John Roberts

  • Decision Time for Brexit, But Not Quite as Planned

    Britain’s departure from the European Union (EU) will not take place on March 29, as British Prime Minister Theresa May has promised on countless occasions in the past two years. But a week which has seen the EU wrench the Brexit timetable from May’s hands will still be followed by one which could well set the course for Britain’s relations with Europe for generations to come.

    It is not just the decisions taken by the European Council, comprising the EU’s heads of government, that has so transformed the atmosphere. On March 20, May appealed over Parliament’s head to the British people. But the result was that she entirely lost her authority in Parliament itself, ensuring that it will be the House of Commons, and not her own government, that now has effective control of the Brexit agenda.

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  • Nazarbayev’s Gift to Kazakhstan: An Orderly Transition?

    President steps down after almost thirty years in office

    By resigning from the presidency after almost thirty years, Nursultan Nazarbayev may have given his greatest gift to Kazakhstan: a peaceful transition to a new generation following nearly three decades of stability—a stability that was likely solidified by Nazarbayev’s willingness to commit human rights abuses and corruption.

    Nothing should be taken for granted. In general, transitions in the former Soviet Union have proved difficult, sometimes involving revolutions, internal coups, and last-minute changes in the succession before the new leader takes control.

    But although Nazarbayev effectively became president-for-life in 2007 when he secured a right to contest presidential elections indefinitely, he has in fact been planning carefully for at least twelve years to ensure a smooth transition in the event of his retirement or death in office.

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  • House Speaker Delivers a Fresh Blow to Theresa May’s Brexit Plans

    John Bercow rules prime minister cannot put the same Withdrawal Agreement to a third vote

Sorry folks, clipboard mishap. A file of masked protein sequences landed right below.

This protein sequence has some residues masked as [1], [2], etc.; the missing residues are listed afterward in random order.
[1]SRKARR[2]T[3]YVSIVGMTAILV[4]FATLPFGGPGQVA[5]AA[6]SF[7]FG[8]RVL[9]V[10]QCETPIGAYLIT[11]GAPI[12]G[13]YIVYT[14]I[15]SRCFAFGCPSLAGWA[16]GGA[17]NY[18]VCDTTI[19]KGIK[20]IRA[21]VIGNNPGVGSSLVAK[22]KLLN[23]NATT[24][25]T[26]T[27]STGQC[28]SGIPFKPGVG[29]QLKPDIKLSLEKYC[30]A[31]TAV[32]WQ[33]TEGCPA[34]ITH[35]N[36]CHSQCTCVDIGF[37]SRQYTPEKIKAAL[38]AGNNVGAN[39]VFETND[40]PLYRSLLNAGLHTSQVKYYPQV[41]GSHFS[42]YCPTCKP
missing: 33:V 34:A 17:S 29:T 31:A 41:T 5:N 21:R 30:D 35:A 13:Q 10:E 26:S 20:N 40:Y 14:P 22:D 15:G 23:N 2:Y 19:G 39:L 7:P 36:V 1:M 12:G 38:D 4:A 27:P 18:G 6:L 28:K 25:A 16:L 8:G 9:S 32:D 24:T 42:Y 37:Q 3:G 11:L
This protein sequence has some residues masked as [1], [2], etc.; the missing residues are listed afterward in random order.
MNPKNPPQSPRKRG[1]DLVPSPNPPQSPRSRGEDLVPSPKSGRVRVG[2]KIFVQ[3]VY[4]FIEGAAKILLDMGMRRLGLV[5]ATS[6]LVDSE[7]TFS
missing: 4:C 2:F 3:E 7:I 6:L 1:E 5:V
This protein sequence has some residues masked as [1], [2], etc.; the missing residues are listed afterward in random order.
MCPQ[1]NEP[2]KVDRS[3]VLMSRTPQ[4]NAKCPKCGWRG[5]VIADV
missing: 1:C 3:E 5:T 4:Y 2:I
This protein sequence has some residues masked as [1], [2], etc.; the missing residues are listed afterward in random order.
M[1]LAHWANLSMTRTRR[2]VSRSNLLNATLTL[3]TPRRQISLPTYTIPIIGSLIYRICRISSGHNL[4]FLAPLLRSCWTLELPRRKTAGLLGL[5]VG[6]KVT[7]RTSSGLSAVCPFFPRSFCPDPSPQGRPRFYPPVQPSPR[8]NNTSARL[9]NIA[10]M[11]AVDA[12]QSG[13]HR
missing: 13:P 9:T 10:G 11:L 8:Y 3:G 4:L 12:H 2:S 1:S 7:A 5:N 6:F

The British government’s hopes that it might somehow be able to navigate a way through the Brexit maze were dashed on March 18 when the speaker of the House of Commons ruled that British Prime Minister Theresa May could not put her Withdrawal Agreement to a third vote unless there were substantial changes.

    And, quite astonishingly in a country that prides itself on keeping the monarchy out of politics, one of the few ways in which the government could overcome this block to its plans would involve a highly symbolic presentation by Queen Elizabeth II. 

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  • Theresa May’s Brexit Deal May Still Win Over a Highly Fractured Parliament

    MPs vote to seek to delay departure from the European Union

    British Prime Minister Theresa May finally secured a key parliamentary victory on March 14 that strengthened the prospect she will eventually be able to get parliamentary approval for her deal to take Britain out of the European Union.

    But the price she has had to pay is that Britain will seek a three-month extension to its planned exit date on March 29. And in that time, not least as a result of an impassioned intervention by Opposition Leader Jeremy Corbyn, pressure to hold a new referendum on whether Britain should end its forty-six-year membership of the world’s biggest trading block is expected to grow.

    Moreover, while the government will now formally seek an extension to Article 50, the mechanism that sets the withdrawal date, it is for the twenty-seven remaining EU member states to decide whether to agree such an extension, and even one rejection would be enough to veto it.

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  • Brexit: End This Torment

    British members of Parliament reject no-deal Brexit

    Britain’s government is falling apart. The problem is that there is no sign that the country is coming together.

    March 13 turned into another tumultuous day in Britain’s Brexit saga: members of Parliament voted to take a “no-deal” departure off the agenda—but were immediately told that Britain might still crash out of the European Union without a deal; they heard the chancellor of the exchequer call for a cross-party consensus to get a Brexit deal across the line—and offer a £26 billion incentive (some called it a bribe) to secure that goal—and they watched the prime minister and the leader of the opposition engage in the most fruitless exchange in years.